The original “Avengers” movie in 2012 had six superheroes in it - Captain America, Iron Man, Black Widow, Thor, Hulk, and Hawkeye. The most recent version of the movie, released last month, had about three times as many.
It’s a common strategy in TV shows and movies to introduce new characters as a means of keeping the public interested in the franchise, but at some point, it becomes just too much to bear and the franchise collapses from all the extra weight.
This is not to say that this year's “Avengers: Infinity War” is bad or destined for obscurity (it isn’t - if you haven’ seen it, go see it. If you have seen it, you’re probably going to see it again. Unless you dislike this genre of film, in which case I have totally tipped you off on what I find entertaining and now you're judging me), but even this money-printing machine is groaning from the weight of trying to give screen time to too many stars.
While the powers behind the next “Avengers” movie will have to deal with how many more superheroes can be shoehorned into the movie, collection agencies are wrestling with a similar dynamic.
For too long, the conventional wisdom in the ARM industry has been “more, more, more.” More clients with more accounts means more money collected means more revenue means more profits. But that’s not necessarily true.
Understanding which clients, which types of debt, and which types of accounts yield the most profit is key to establishing a solid foundation on which to grow a collection agency. Using a model of chasing as many accounts as possible is not a long-term strategy that will yield positive, sustainable results for most agencies - especially small to medium sized ones. When growth is treated as the goal itself, there are situations when agencies can actually grow to death.
Collection agencies need to understand and analyze their accounts and their clients to see which ones are the most profitable. If you are losing money on a client, what’s the point of keeping that client around? Who is benefiting? If you're just winning the business at an abnormally low margin to keep your competitor from getting it, who really won? If you're spending 80% of your time dealing with a client who represents 20% of your business, is that sustainable? Have you quantified those situations?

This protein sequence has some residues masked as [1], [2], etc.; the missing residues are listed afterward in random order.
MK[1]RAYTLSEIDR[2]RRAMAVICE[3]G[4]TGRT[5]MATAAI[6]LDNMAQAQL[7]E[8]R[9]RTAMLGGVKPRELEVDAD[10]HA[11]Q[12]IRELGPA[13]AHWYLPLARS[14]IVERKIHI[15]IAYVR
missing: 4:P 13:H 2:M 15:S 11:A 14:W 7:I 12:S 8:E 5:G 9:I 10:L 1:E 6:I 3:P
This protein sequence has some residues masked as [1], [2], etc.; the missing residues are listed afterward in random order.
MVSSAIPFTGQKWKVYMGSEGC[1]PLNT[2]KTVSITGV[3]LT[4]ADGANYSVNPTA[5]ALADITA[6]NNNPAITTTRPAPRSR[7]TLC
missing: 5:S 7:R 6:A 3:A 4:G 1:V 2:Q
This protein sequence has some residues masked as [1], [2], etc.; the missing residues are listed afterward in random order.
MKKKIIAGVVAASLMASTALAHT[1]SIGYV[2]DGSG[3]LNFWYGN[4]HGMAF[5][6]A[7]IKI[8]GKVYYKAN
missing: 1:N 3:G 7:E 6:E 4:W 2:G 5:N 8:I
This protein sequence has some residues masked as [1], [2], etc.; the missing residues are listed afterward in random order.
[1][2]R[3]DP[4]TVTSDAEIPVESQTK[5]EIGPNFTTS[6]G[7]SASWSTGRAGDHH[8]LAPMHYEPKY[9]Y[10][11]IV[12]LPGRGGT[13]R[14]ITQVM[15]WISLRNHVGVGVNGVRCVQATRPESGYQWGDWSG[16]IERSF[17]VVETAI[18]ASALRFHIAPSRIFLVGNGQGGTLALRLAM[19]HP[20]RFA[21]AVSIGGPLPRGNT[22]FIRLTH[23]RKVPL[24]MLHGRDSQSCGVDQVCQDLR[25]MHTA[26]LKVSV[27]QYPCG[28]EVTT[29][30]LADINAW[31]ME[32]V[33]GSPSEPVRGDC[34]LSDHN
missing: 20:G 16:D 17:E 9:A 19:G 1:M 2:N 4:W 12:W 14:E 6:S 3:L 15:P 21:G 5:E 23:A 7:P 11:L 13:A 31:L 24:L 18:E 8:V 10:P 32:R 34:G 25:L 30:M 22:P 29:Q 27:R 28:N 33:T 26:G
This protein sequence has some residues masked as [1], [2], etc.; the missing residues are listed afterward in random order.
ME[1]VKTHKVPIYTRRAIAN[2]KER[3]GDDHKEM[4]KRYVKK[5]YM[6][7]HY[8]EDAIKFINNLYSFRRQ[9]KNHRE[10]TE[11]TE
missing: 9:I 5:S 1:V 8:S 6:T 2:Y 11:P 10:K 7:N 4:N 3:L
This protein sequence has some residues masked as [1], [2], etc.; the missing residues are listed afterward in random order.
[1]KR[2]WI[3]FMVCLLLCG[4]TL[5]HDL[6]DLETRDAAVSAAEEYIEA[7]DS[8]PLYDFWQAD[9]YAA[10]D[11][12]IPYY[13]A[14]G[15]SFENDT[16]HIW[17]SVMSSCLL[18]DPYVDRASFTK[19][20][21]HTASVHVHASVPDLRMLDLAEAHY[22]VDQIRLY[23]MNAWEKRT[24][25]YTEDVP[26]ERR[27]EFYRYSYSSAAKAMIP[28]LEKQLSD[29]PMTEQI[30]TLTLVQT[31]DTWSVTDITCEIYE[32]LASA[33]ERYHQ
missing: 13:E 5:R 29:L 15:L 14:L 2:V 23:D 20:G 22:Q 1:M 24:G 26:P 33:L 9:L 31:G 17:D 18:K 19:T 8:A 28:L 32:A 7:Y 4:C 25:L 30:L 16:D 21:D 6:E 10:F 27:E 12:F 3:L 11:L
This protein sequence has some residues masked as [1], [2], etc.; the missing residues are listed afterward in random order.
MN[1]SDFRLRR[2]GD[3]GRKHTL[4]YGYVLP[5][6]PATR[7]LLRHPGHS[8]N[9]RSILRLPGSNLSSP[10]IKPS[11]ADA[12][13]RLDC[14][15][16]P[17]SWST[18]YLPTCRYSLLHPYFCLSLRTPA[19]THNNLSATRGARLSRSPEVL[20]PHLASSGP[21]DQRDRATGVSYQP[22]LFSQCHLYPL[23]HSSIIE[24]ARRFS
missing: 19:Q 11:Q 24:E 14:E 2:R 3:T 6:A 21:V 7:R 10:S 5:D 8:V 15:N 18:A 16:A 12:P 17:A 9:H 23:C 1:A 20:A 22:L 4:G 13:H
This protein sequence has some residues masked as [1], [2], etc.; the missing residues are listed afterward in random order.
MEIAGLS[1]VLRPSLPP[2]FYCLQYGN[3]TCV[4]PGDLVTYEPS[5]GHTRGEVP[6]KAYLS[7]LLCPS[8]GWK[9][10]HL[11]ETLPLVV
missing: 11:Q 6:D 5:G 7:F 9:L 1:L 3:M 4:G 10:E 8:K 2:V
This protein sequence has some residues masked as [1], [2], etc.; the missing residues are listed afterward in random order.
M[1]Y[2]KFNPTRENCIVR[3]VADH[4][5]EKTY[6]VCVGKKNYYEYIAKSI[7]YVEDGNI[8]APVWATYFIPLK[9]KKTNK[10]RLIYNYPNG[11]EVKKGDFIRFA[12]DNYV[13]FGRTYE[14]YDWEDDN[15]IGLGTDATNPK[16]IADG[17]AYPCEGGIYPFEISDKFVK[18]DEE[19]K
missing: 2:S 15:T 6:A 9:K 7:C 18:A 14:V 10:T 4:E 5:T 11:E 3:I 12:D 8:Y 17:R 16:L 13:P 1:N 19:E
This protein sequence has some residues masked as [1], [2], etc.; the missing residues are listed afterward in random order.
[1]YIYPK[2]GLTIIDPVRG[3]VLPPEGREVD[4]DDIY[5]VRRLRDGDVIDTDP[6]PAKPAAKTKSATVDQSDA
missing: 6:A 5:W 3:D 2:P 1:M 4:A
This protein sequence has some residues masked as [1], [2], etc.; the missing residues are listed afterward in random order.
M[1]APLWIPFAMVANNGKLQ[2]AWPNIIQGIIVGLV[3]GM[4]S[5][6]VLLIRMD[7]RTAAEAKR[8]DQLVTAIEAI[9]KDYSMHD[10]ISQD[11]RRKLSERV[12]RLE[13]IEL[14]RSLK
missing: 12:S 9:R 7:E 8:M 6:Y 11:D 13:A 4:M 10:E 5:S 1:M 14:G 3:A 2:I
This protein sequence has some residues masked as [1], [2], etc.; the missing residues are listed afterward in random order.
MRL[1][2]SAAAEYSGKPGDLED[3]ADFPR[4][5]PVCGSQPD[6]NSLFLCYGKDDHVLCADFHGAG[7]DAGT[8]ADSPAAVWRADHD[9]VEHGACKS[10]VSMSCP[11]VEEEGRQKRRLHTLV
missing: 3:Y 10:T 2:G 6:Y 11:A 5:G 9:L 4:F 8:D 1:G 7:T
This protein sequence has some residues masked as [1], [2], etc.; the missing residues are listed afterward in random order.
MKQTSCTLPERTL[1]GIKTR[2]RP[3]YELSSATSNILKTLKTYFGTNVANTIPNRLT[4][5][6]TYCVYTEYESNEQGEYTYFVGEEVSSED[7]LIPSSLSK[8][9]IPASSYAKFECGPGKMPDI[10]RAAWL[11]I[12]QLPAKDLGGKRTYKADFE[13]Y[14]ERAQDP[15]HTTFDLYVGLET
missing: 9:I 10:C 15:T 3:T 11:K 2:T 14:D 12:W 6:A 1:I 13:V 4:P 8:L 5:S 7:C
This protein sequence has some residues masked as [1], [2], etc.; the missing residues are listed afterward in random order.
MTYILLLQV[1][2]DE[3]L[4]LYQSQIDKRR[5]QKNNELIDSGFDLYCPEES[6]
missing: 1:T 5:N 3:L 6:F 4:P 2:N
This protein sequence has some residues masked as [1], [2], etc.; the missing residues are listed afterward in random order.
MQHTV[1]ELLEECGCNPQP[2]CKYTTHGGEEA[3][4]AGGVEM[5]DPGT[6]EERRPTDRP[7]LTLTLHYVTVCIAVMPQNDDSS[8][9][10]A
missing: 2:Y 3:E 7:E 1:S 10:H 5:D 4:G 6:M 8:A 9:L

Is there a segment of your business that is more profitable because you get a higher rate of resolution? Do you know how to do a quantified analysis of your accounts? Does your software let you dive into that data objectively?
The key to understanding profitability is to dive into your collection software and analyze the results for each client, each type of debt, each collector, and each account. From that analysis, an agency can build its own type of superheros - the perfect client, the perfect market, you get the idea. Knowing what types of debt and account placements work best for you is a win-win for you and the client.
It doesn’t take a statistics degree or a pocket protector to pull out and analyze that data, either. Agency executives who are unfamiliar with that type of analysis shouldn’t run and hide. Newer software systems can make that data available with a few mouse clicks. The rest is up to you.
With the right analysis, you could be as rich as Tony Stark.